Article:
“I see,” Skal said. “Not to put too fine a point on it, but what’s in it for me?”

“As reward,” the chief said, rising to his feet, “I shall give you the hand of my only daughter in marriage.”

Skal raised an eyebrow, glancing at the maiden. Her smile widened, revealing sharp yellow fangs.

“That’s a tempting offer–”

“And–” the chief continued, “one third of my clan’s wealth, all the wine you can drink, mutton you can eat, and a three bedroom condo in the royal cavern, just below mine.”

“That is generous,” Skal said, “but–“

“And, since you will be husband to my daughter–and not unlike a son to me–you will, of course, become chieftain after my death.”

Which may be very soon, Skal thought. “Done,” he said, pounding the haft of his axe against the stone. “We have an agreement.”

* * *
Through a haze of pain, Skal opened his eyes. Dark clouds roiled overhead, painted crimson by the fiery glow of Mount Winsom. Skal heaved himself up and faced his enemy.

The Chimerus stood not ten yards from him, with Wheatonius astride its back. The wizard watched him with interest.

“How is this possible?” Wheatonius said. “You should be dead, reduced to ash and blackened bone.”

“You’ll have to do better than that, clown boy.” Skal growled. “I am not called Skal the Undaunted for naught.”

Skal reached inside the curve of his shield and snatched a large, leather wrapped ball from where it was wedged beneath the handgrip. The ball had silver bells attached to it that jingled as he raised it over his head. The Chimerus’ head came up, as Kimbr caught the scent of the gourmet catnip inside the ball.

“Want it?” Skal said, grinning. “Go get it.” He turned and threw the ball in a high arc, out over the edge of the cliff. Kimbr lunged for it, scrabbling with claws and hooves, wings flapping. Caught off guard, Wheatonius toppled from the Chimerus’ back, landing hard on the cracked earth. The spear sprang from his grasp.

Kimbr sped past, racing over the side of the cliff, yowling in excitement. Wheatonius lay, gasping for air. Skal moved toward him. The wizard drew in power to cast a spell, but had no breath to speak it. He rolled onto his side, crawled to his knees, and reached for the spear. Skal drew the dagger from his belt and threw it. The blade pierced Wheatonius’ reaching hand. The wizard fell back and, finding his breath at last, cried out in pain.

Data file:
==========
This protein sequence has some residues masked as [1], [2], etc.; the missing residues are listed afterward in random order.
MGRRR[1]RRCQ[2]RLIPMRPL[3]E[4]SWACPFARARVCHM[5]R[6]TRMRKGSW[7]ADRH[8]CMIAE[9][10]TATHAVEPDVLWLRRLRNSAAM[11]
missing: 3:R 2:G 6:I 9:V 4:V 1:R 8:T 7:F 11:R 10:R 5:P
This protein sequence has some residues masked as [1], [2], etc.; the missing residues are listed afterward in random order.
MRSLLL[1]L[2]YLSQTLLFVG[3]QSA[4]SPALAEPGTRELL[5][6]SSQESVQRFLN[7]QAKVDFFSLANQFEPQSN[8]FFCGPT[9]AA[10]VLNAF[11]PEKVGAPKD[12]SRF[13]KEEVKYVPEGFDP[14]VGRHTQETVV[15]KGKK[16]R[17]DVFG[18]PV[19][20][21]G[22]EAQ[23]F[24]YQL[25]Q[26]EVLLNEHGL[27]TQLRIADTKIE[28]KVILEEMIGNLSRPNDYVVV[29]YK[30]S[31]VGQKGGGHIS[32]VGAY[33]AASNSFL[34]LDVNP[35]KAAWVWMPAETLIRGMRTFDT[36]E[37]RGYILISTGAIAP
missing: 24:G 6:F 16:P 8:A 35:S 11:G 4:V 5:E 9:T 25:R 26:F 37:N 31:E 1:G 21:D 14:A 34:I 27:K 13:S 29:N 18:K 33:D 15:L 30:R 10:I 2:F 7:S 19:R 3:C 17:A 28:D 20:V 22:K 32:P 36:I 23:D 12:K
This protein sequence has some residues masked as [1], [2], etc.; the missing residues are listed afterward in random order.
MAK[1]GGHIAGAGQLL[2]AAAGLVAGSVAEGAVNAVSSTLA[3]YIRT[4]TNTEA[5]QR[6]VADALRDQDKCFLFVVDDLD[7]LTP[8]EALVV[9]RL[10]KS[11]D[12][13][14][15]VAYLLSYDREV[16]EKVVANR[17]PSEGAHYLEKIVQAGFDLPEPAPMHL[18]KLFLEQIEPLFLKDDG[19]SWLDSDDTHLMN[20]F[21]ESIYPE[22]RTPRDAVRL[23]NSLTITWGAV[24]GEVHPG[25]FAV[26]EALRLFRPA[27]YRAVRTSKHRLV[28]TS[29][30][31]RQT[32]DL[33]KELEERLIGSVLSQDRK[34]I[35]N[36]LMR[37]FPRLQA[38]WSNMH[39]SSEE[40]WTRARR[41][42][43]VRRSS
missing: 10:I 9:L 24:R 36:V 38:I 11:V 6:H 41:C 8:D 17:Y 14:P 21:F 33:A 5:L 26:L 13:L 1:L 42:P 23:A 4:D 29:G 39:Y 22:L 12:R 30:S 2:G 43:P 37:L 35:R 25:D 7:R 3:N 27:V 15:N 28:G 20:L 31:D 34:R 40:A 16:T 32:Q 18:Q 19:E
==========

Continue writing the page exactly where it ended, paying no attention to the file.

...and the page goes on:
Skal picked up the spear, feeling the power that thrummed along its shaft. He stood over Wheatonius, the blade of the spear pointed at the wizard’s chest.

“Wait! Wait!” Wheatonius said. “I must know. How did you survive the power of the spear? No man or orc could withstand such a blast.”

“Because of these.” Skal said, indicating the gold rings hanging from his ear. “The first of these magic rings gives me the strength of ten orcs. The second makes me impervious to harm.”

“That can’t be,” Wheatonius said. “There is no wizard alive who could create such magic.”

“Right you are,” Skal said. “The Arch-Mage, Bartholomew, made these, and gave them to me as payment for the rescue of a small boy.”

Skal drove the spear downward, ending Wheatonius’ rein of terror.

* * *
Kimbr landed on the slope above the entrance to Mog’s hall. Skal leapt from the Chimerus’ back and went at once to collect his reward. Mog was again seated in his high chair, with the maiden on one side, and his guards on the other. There was much whispering and gasps of astonishment from the court as Skal entered, the golden spear glowing in his massive, green fist.

“Great Chieftain,” Skal said, “Wheatonius is slain. I bring you the Spear of Luzum, which will ensure the success of the Bad Axe Clan for generations to come.”

“You have done well,” Mog said. “And, in return, I offer you your reward; marriage to my daughter, with all the titles and lands that go with it.”

Skal smiled, inclining his head toward the maiden. “I look forward to our wedding night,” Skal said. “We shall have many fat children.”

Mog looked from Skal to the maiden, then back again. “Er, no, not quite.”

“What? I thought–”

“No, see, that’s not my daughter,” Mog said. “That’s my wife, Flora. No, I’m talking about my daughter, from my first marriage; thank Creel that’s over. Here, let me introduce you to Boba.” Mog turned in his chair. “Boba! Get in here. I want you to meet someone.”

Skal waited, palms growing sweaty on the shaft of the spear. In the depths of a broad passage at the side of the hall a shadow emerged from some hidden alcove and moved toward them. At its approach the members of the court drew back. The shadow grew, becoming larger and larger, until it filled the tunnel with its girth. Then, the thing itself emerged into the torchlight. It was pink-skinned, with splotches of green and black. There were obviously feet somewhere beneath the undulating layers fat, but they could not be seen. Short pudgy arms ended in large man-like hands. One held a tankard of blood wine, the other a half-eaten joint of mutton. The head that rested atop the quivering mass was Boba’s smallest feature, with dark, beady eyes, and hair like the straw on a broom.

Boba did not so much smile, as leer at him, drool and meat fat running down her chin, as she ran her black tongue over blunt, gray fangs. She lumbered forward, arms outstretched.

“Hello, lover,” Boba said, emitting a girlish giggle. “Give us a kiss.”

Skal the Undaunted was suddenly, well, daunted. The Spear of Luzum fell from his nerveless fingers, clanging against the cavern floor. Skal turned, pushing his way past the slack-jawed courtiers. He fled the hall of the Bad Axe Clan as if all the demons of hell were at his heels, and was never seen again.